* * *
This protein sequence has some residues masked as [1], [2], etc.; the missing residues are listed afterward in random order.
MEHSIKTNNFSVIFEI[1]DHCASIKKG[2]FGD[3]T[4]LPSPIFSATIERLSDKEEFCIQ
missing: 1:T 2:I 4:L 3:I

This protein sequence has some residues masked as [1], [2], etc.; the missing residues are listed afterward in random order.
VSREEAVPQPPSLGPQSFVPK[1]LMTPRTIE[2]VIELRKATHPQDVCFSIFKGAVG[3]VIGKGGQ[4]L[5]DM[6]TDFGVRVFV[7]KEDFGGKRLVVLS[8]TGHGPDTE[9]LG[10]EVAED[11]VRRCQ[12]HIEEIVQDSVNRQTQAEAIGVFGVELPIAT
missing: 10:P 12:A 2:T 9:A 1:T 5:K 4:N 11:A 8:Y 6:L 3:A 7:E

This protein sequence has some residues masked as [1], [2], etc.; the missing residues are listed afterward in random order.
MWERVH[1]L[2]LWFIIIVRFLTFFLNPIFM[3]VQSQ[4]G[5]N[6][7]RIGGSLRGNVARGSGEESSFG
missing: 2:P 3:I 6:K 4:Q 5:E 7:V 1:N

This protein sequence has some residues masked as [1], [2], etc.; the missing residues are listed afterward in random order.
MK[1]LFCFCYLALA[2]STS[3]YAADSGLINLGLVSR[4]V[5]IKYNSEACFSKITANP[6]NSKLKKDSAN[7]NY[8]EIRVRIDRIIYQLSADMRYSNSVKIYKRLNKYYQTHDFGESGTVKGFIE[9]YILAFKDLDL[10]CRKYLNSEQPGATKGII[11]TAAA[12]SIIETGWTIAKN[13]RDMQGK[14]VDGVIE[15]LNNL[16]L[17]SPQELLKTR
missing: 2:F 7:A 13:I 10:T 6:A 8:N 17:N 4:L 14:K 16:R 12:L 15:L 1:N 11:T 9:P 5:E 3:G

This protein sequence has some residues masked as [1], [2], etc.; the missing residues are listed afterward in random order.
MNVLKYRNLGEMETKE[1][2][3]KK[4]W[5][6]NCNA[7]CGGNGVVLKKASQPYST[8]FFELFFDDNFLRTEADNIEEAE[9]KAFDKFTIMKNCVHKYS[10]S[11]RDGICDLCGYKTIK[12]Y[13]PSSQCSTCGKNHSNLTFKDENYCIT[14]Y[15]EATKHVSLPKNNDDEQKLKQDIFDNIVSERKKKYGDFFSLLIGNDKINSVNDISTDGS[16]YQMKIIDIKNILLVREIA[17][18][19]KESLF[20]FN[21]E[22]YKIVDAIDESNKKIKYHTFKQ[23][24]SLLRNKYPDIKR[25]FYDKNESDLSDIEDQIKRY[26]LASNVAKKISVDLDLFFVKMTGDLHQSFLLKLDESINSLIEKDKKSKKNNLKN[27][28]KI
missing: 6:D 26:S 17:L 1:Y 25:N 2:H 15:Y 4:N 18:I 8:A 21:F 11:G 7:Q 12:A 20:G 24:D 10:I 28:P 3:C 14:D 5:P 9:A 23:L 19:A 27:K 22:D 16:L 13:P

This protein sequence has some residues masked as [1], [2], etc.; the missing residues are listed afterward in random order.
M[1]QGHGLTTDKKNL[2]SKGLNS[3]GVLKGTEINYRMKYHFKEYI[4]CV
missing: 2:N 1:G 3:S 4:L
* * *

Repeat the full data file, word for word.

This protein sequence has some residues masked as [1], [2], etc.; the missing residues are listed afterward in random order.
MEHSIKTNNFSVIFEI[1]DHCASIKKG[2]FGD[3]T[4]LPSPIFSATIERLSDKEEFCIQ
missing: 1:T 2:I 4:L 3:I

This protein sequence has some residues masked as [1], [2], etc.; the missing residues are listed afterward in random order.
VSREEAVPQPPSLGPQSFVPK[1]LMTPRTIE[2]VIELRKATHPQDVCFSIFKGAVG[3]VIGKGGQ[4]L[5]DM[6]TDFGVRVFV[7]KEDFGGKRLVVLS[8]TGHGPDTE[9]LG[10]EVAED[11]VRRCQ[12]HIEEIVQDSVNRQTQAEAIGVFGVELPIAT
missing: 10:P 12:A 2:T 9:A 1:T 5:K 4:N 11:A 8:Y 6:L 3:A 7:E

This protein sequence has some residues masked as [1], [2], etc.; the missing residues are listed afterward in random order.
MWERVH[1]L[2]LWFIIIVRFLTFFLNPIFM[3]VQSQ[4]G[5]N[6][7]RIGGSLRGNVARGSGEESSFG
missing: 2:P 3:I 6:K 4:Q 5:E 7:V 1:N

This protein sequence has some residues masked as [1], [2], etc.; the missing residues are listed afterward in random order.
MK[1]LFCFCYLALA[2]STS[3]YAADSGLINLGLVSR[4]V[5]IKYNSEACFSKITANP[6]NSKLKKDSAN[7]NY[8]EIRVRIDRIIYQLSADMRYSNSVKIYKRLNKYYQTHDFGESGTVKGFIE[9]YILAFKDLDL[10]CRKYLNSEQPGATKGII[11]TAAA[12]SIIETGWTIAKN[13]RDMQGK[14]VDGVIE[15]LNNL[16]L[17]SPQELLKTR
missing: 2:F 7:A 13:I 10:T 6:A 8:N 17:N 4:L 14:K 16:R 12:L 15:L 1:N 11:T 9:P 5:E 3:G

This protein sequence has some residues masked as [1], [2], etc.; the missing residues are listed afterward in random order.
MNVLKYRNLGEMETKE[1][2][3]KK[4]W[5][6]NCNA[7]CGGNGVVLKKASQPYST[8]FFELFFDDNFLRTEADNIEEAE[9]KAFDKFTIMKNCVHKYS[10]S[11]RDGICDLCGYKTIK[12]Y[13]PSSQCSTCGKNHSNLTFKDENYCIT[14]Y[15]EATKHVSLPKNNDDEQKLKQDIFDNIVSERKKKYGDFFSLLIGNDKINSVNDISTDGS[16]YQMKIIDIKNILLVREIA[17][18][19]KESLF[20]FN[21]E[22]YKIVDAIDESNKKIKYHTFKQ[23][24]SLLRNKYPDIKR[25]FYDKNESDLSDIEDQIKRY[26]LASNVAKKISVDLDLFFVKMTGDLHQSFLLKLDESINSLIEKDKKSKKNNLKN[27][28]KI
missing: 6:D 26:S 17:L 1:Y 25:N 2:H 15:Y 4:N 18:I 8:A 21:F 11:G 7:Q 12:A 20:G 24:D 10:I 28:P 3:C 14:D 5:P 9:A 23:L 19:A 27:K 22:D 16:L 13:P

This protein sequence has some residues masked as [1], [2], etc.; the missing residues are listed afterward in random order.
M[1]QGHGLTTDKKNL[2]SKGLNS[3]GVLKGTEINYRMKYHFKEYI[4]CV
missing: 2:N 1:G 3:S 4:L